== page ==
The Effect of Dryer Inlet and Outlet Air Temperatures and Protectant Solids on the Survival of Lactococcus lactis during Spray Drying

Amir Ghandi, Ian B. Powell, Xiao Dong Chen, Benu Adhikari

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38 Citations (Scopus)


The influence of spray-drying conditions, inlet air temperature (130°C to 200°C), outlet air temperature (38°C to 65°C), drying medium (air and nitrogen) and milk-derived protectants (10%, 15%, and 25% lactose; 5% and 10% sodium caseinate; 10%, 25%, and 35% lactose:sodium caseinate (Lac:NaCas, 3:1)) on the survival of Lactococcus lactis ssp. cremoris was studied using a laboratory-scale spray dryer. An inlet air temperature of 130°C and 65°C as the outlet air temperature maintained high survival of the bacteria without sacrificing low moisture content. Inlet air temperature, previously considered to have no significant effect, was shown to play an important role in the survival of bacteria during spray drying. A mixture of Lac:NaCas (3:1) showed a better protective effect on the survival of bacteria than lactose and sodium caseinate individually, and this effect increased with increasing amount of protectant. The results were generalized by substituting whey protein isolate for sodium caseinate. Finally, the positive effect of elimination of oxygen was demonstrated both by replacing air with nitrogen and adding ascorbic acid as an oxygen scavenger to improve survival of the bacteria. Adding an oxygen scavenger would be a better candidate for industrial application considering the potential high cost of manufacturing if nitrogen was used as the atomization and/or drying medium.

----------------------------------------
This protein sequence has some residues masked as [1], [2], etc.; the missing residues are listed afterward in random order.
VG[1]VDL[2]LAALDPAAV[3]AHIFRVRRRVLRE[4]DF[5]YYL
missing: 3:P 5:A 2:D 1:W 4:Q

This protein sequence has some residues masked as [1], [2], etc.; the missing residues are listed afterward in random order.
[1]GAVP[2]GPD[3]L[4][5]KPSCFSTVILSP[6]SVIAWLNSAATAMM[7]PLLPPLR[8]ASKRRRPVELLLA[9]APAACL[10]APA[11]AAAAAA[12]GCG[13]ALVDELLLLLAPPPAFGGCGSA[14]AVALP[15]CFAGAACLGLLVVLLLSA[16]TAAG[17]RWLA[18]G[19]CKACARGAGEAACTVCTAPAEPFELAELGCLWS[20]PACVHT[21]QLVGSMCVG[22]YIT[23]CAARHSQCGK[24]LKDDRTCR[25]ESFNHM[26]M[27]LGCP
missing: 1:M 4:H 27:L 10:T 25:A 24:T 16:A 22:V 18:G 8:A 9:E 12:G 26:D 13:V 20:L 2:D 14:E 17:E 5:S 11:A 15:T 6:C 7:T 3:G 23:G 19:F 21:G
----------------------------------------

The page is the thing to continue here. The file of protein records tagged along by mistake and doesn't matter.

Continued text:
Original languageEnglish
Pages (from-to)1649-1657
Number of pages9
JournalDrying Technology
Issue number14
Publication statusPublished - Nov 2012
Externally publishedYes


  • Drying/atomization medium
  • Inlet air temperature
  • Lactococcus
  • Outlet air temperature
  • Oxygen injury
  • Spray drying
  • Survival

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